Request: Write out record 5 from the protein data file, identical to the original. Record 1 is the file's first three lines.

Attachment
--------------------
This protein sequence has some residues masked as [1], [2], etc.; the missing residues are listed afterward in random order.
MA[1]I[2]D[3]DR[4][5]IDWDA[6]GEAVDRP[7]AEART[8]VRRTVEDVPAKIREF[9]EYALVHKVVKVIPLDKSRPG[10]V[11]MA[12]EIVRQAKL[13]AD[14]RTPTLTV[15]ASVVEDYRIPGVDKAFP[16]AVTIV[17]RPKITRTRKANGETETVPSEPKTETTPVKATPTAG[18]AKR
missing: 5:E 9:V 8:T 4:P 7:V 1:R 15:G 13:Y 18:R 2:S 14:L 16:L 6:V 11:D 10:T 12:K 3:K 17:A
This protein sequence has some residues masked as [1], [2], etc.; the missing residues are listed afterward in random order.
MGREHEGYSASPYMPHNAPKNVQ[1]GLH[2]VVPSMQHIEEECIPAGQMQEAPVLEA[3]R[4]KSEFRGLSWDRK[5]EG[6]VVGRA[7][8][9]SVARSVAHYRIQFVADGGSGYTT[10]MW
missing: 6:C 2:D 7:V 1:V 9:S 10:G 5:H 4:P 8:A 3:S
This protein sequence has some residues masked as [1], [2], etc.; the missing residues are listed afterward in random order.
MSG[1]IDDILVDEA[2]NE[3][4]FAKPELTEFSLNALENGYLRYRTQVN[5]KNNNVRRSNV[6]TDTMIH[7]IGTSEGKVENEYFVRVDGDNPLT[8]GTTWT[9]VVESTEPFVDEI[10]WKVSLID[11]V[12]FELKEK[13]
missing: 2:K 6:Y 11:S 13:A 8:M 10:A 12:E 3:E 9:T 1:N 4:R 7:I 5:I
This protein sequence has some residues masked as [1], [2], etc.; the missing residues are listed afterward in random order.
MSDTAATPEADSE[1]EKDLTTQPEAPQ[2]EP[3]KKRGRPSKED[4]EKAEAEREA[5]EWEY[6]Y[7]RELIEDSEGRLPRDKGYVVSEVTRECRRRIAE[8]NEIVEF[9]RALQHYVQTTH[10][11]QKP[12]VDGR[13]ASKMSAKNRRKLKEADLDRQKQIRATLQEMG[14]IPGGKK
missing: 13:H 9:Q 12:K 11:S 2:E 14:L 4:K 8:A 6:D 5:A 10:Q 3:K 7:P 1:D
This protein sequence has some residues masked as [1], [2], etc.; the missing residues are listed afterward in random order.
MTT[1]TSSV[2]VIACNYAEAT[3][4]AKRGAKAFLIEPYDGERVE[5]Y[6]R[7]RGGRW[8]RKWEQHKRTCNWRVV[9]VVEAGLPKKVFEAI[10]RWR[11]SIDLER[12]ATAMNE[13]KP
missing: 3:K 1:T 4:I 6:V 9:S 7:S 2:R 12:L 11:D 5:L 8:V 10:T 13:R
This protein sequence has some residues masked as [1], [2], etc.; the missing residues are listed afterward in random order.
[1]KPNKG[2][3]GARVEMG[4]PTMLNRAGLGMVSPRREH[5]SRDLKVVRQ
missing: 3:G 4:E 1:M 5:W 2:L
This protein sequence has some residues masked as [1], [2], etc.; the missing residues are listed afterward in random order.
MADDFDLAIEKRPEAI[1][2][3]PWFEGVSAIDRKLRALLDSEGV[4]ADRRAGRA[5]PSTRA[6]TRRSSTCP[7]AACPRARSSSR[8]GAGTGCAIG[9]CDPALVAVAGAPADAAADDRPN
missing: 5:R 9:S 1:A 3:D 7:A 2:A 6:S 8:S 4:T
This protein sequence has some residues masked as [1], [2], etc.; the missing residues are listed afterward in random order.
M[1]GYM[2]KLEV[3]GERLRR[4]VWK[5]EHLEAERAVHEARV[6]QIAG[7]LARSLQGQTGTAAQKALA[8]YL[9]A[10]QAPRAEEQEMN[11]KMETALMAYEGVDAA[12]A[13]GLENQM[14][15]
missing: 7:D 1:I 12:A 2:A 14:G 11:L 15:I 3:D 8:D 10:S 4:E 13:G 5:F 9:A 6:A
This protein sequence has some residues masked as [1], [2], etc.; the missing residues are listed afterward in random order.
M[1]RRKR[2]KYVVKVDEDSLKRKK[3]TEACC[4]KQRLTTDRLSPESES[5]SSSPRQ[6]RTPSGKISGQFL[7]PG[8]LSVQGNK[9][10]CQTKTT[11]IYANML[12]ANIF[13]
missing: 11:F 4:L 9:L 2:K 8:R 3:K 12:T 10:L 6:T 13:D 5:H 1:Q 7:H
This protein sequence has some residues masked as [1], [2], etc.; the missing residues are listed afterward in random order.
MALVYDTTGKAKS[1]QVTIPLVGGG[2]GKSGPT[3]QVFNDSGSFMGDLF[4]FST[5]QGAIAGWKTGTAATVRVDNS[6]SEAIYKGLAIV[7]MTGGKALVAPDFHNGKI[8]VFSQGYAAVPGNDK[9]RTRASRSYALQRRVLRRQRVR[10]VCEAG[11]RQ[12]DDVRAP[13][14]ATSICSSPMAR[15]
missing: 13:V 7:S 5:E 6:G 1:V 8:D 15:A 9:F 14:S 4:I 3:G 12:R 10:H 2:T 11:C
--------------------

This protein sequence has some residues masked as [1], [2], etc.; the missing residues are listed afterward in random order.
MTT[1]TSSV[2]VIACNYAEAT[3][4]AKRGAKAFLIEPYDGERVE[5]Y[6]R[7]RGGRW[8]RKWEQHKRTCNWRVV[9]VVEAGLPKKVFEAI[10]RWR[11]SIDLER[12]ATAMNE[13]KP
missing: 3:K 1:T 4:I 6:V 9:S 7:S 2:R 12:L 11:D 5:L 8:V 10:T 13:R